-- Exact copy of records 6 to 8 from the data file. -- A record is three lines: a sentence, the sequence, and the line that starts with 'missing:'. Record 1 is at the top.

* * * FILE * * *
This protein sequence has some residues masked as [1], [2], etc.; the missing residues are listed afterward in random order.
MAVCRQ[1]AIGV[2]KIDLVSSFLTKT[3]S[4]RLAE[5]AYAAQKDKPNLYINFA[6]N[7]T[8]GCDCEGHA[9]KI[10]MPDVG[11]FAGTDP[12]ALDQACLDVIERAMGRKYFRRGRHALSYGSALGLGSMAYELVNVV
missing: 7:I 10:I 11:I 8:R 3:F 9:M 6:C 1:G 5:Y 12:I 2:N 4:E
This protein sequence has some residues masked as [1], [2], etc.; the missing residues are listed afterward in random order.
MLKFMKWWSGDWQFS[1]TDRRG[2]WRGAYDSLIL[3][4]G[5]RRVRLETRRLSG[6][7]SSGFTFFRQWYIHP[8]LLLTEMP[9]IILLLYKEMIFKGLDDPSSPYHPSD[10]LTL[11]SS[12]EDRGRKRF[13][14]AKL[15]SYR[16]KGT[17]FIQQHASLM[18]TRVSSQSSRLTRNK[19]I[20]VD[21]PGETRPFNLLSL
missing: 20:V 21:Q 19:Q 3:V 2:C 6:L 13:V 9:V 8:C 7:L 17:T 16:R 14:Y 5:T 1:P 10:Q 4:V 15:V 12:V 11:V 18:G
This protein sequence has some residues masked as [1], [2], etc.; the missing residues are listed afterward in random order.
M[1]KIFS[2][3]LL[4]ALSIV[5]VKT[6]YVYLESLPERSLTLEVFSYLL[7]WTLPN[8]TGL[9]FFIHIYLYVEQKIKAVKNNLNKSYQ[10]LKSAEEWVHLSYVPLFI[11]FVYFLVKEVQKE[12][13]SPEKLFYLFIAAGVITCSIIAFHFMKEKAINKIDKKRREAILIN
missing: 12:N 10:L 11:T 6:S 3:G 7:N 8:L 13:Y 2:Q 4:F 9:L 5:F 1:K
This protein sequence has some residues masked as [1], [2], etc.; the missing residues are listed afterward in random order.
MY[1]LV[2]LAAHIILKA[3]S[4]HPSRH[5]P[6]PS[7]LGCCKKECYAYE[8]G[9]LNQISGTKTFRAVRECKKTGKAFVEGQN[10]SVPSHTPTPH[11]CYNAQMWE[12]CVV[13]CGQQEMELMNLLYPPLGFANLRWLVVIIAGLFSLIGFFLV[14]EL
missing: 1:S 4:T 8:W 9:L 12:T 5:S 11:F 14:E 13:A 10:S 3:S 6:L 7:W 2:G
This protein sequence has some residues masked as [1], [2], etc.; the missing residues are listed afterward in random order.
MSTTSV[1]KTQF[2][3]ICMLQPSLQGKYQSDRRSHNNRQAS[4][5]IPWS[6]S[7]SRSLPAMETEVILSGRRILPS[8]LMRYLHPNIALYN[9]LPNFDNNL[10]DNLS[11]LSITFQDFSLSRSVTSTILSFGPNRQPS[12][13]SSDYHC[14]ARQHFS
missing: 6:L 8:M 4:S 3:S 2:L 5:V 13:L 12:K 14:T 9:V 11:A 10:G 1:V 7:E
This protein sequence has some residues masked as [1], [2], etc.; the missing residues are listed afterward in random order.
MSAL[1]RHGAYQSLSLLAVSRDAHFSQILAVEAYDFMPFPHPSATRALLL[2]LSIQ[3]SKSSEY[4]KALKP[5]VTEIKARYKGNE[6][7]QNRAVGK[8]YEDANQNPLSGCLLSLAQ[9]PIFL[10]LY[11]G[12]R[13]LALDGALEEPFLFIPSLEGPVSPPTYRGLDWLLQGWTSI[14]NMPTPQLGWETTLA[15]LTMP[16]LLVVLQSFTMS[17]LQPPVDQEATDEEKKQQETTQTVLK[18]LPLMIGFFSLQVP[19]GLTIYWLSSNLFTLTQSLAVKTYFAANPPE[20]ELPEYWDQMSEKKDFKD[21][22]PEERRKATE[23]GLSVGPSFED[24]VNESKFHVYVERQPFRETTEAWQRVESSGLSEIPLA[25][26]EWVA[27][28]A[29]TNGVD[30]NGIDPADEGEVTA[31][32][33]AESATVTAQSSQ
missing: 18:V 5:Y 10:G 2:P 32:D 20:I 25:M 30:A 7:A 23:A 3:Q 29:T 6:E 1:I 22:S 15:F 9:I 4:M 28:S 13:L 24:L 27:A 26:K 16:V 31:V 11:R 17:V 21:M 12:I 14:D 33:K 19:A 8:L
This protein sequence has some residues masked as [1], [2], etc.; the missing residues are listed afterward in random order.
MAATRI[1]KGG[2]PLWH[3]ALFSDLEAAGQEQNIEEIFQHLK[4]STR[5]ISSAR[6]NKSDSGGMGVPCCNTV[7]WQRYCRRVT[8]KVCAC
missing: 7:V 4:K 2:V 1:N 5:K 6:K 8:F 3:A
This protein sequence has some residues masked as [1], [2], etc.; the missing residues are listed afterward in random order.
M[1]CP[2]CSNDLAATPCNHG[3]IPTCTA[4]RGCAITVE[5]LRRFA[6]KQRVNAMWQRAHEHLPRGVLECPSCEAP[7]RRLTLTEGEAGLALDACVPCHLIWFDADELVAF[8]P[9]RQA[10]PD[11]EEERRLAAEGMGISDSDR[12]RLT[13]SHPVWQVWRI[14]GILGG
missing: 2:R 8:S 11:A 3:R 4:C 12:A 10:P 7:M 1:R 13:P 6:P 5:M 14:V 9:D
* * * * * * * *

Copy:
This protein sequence has some residues masked as [1], [2], etc.; the missing residues are listed afterward in random order.
MSAL[1]RHGAYQSLSLLAVSRDAHFSQILAVEAYDFMPFPHPSATRALLL[2]LSIQ[3]SKSSEY[4]KALKP[5]VTEIKARYKGNE[6][7]QNRAVGK[8]YEDANQNPLSGCLLSLAQ[9]PIFL[10]LY[11]G[12]R[13]LALDGALEEPFLFIPSLEGPVSPPTYRGLDWLLQGWTSI[14]NMPTPQLGWETTLA[15]LTMP[16]LLVVLQSFTMS[17]LQPPVDQEATDEEKKQQETTQTVLK[18]LPLMIGFFSLQVP[19]GLTIYWLSSNLFTLTQSLAVKTYFAANPPE[20]ELPEYWDQMSEKKDFKD[21][22]PEERRKATE[23]GLSVGPSFED[24]VNESKFHVYVERQPFRETTEAWQRVESSGLSEIPLA[25][26]EWVA[27][28]A[29]TNGVD[30]NGIDPADEGEVTA[31][32][33]AESATVTAQSSQ
missing: 18:V 5:Y 10:G 2:P 32:D 20:I 25:M 30:A 7:A 23:A 3:Q 29:T 6:E 1:I 22:S 15:F 9:I 4:M 28:S 13:L 24:L 27:A 26:K 16:V 31:V 11:R 17:V 21:M 12:I 14:D 33:K 19:A 8:L
This protein sequence has some residues masked as [1], [2], etc.; the missing residues are listed afterward in random order.
MAATRI[1]KGG[2]PLWH[3]ALFSDLEAAGQEQNIEEIFQHLK[4]STR[5]ISSAR[6]NKSDSGGMGVPCCNTV[7]WQRYCRRVT[8]KVCAC
missing: 7:V 4:K 2:V 1:N 5:K 6:K 8:F 3:A
This protein sequence has some residues masked as [1], [2], etc.; the missing residues are listed afterward in random order.
M[1]CP[2]CSNDLAATPCNHG[3]IPTCTA[4]RGCAITVE[5]LRRFA[6]KQRVNAMWQRAHEHLPRGVLECPSCEAP[7]RRLTLTEGEAGLALDACVPCHLIWFDADELVAF[8]P[9]RQA[10]PD[11]EEERRLAAEGMGISDSDR[12]RLT[13]SHPVWQVWRI[14]GILGG
missing: 2:R 8:S 11:A 3:R 4:C 12:A 10:P 7:M 1:R 13:P 6:P 5:M 14:V 9:D